Why Mormonism is not a cult
It was made apparent to me at a very early age that the religion I grew up with was looked upon with vast indifference among other denominations of Christianity. I recall some kids at school catching wind of the fact that I was a Mormon and a small group of them approaching me. "Are you really a Mormon?" one of them asked. I was a little confused and afraid to answer them. "Yeah, what religion are you?" I said, then they all started to list off their various religious affiliations.
It was nothing really, just a little exposure to my mind that something about my family was different than other people, and I did not like that thought. I let it fester for a few years and afterwards I did not want to go to church. Regardless my loving mother dragged me there kicking and screaming every Sunday.
As I was going into high school I recall a particular kid who always wanted to debate me about Mormonism. He showed me a book titled "why Mormonism is a cult" and thought he could trip up my faith by dissecting the book of Mormon and the history of the LDS church. I was amused by this young man's passion and utter disregard for the fact that I was completely uneducated about my own religion, nor did I have any desire to be educated about it. In fact I halfheartedly despised it. Even the shop teacher knew more about my religion than I did. He said Mormons believe that Jesus came to America. That was news to me. It just shows how much I paid attention in Sunday School.
I recall taking that kid's little anti-Mormon pocket book, tearing it up, and throwing it in the trash. If anything he sparked a little more passion in me to retain my beliefs. It's interesting how that had a reverse effect to what he intended. Even if I were to reject Mormonism I most definitely would not be joining his religion. It reminds me of all those little anti-Mormon articles or videos I see on the internet every now and then. Sure you can show them to some people and you might have a little success pulling them away from one religious organization, but all you are really doing is building a testimony against religion in of its self.
That is the trending phenomenon, to say that you don't have to go to church to believe in God, or to resonate in their minds the false notion that Jesus was against organized religion. But you cut off your nose to spite your face in that the influence of God is broadened by the strengthening of his church, and pulling them away from the very walls that lift them up effectively weakens his influence on the world. Seeking after this new age embodiment of inner religion devoid of outward influence leaves the world in a state of disarray, without Baptism, sacraments, priesthood blessings, or any other holy ordinances that uplift and sanctify the soul.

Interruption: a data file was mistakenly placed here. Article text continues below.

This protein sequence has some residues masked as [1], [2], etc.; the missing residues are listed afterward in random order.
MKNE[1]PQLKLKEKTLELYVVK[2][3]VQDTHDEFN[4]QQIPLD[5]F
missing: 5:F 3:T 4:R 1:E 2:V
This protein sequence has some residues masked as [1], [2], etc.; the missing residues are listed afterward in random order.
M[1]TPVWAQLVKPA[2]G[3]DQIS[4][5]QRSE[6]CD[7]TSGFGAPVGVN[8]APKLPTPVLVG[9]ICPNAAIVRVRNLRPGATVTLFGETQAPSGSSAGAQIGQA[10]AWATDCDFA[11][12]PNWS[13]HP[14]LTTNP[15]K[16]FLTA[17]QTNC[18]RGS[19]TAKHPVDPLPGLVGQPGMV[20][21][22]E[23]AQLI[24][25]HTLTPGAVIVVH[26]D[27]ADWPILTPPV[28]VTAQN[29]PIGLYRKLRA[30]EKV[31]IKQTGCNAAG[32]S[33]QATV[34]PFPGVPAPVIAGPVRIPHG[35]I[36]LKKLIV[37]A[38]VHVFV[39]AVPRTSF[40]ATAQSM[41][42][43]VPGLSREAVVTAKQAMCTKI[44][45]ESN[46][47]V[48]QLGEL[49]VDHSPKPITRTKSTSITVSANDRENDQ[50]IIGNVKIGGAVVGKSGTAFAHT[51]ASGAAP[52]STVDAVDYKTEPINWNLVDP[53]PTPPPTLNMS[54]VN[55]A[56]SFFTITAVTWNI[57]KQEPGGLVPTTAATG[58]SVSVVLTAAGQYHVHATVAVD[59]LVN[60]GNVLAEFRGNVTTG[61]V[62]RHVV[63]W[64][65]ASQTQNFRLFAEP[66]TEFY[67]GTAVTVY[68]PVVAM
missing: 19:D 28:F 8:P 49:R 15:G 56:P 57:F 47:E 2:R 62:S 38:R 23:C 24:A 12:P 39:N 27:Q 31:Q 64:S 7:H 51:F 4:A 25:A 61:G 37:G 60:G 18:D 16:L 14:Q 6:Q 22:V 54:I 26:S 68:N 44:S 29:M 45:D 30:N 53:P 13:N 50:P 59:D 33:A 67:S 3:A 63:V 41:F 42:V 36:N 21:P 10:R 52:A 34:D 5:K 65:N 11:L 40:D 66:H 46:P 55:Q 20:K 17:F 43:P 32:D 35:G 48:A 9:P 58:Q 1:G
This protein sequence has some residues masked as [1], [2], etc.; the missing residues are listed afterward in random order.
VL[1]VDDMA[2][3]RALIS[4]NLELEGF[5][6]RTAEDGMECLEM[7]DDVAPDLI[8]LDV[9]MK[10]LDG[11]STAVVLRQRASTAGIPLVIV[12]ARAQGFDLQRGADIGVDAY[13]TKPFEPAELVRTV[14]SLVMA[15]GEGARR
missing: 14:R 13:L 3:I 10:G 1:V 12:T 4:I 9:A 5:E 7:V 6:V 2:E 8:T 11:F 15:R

As it stands Christianity has the monopoly on charities in the world, but where would those charities be without organized religion? They would dwindle as people fail to live up to biblical standards, and invent their own image of what they think God should be like. You could rationalize away things like tithing, charitable contributions, and service to others.
Charity alone can stand as a forthright evidence against the claim that Mormonism is a cult.
"He that giveth unto the poor shall not lack: but he that hideth his eyes shall have many a curse." -Proverbs 28:27
incidentally most of the blue states who voted down God at their national convention this year give the least.
So if we are to abandon our churches and pursue only inner faith we would be hiding the candle under the bushel rather than setting it upon a hill, don't you think? It would seem to me that by the standard of charity prescribed in the bible every other religion that is prevalent in every other state on the chart seems to suffering from a small case of cult like reclusveness when it comes to being charitable.
Culturally Mormons are resilient and self sustaining. recently a dam in Utah broke which caused devastation to the town of Santa Clara. The people of Utah sent FEMA packing that day because they speak religiously about preparation for such events. They were calm and organized, and focused on what needed to be done to restore the town. Contrast that to the disgraceful events that occurred in Louisiana when the levy broke in New Orleans, the looting, the violence, the wasteful spending, and the fraud that ensued in the aftermath.
So now there's something I just can't wrap my brain around, because I grew up in the crazy world of Mormonism I am astounded to this day at the accusation from other religions that the LDS church is a cult. By the way another name for Satan is "the accuser" and I've seen several churches blatantly disregard the commandment not to falsely accuse their neighbor in this regard.
But having grown up in one of the most somber and mellow churches, where people wouldn't so much as clap in a chapel after a masterful piano concerto was delivered, out of respect for the sacredness of that room does not evoke an iota of fanaticism or mindless zealotry, or even a hint of unusual worship or practices. Yet people scrape through the barrel to find something that somebody said a hundred years ago for the sake of polarization and demonizing simply because they disagree with how we define our faith.
People of the Mormon faith know exactly what their values are and are not afraid to stand up for them. The divorce rate among us is low, the people are healthier than average Americans, and they have a longer life expectancy. So if you are a practicing Mormon chances are you will have a long and happy life.
As I said in the beginning, it was made apparent to me that my religion is different than the rest of Christianity and it most definitely is. The main difference is the abundance of good fruits it produces.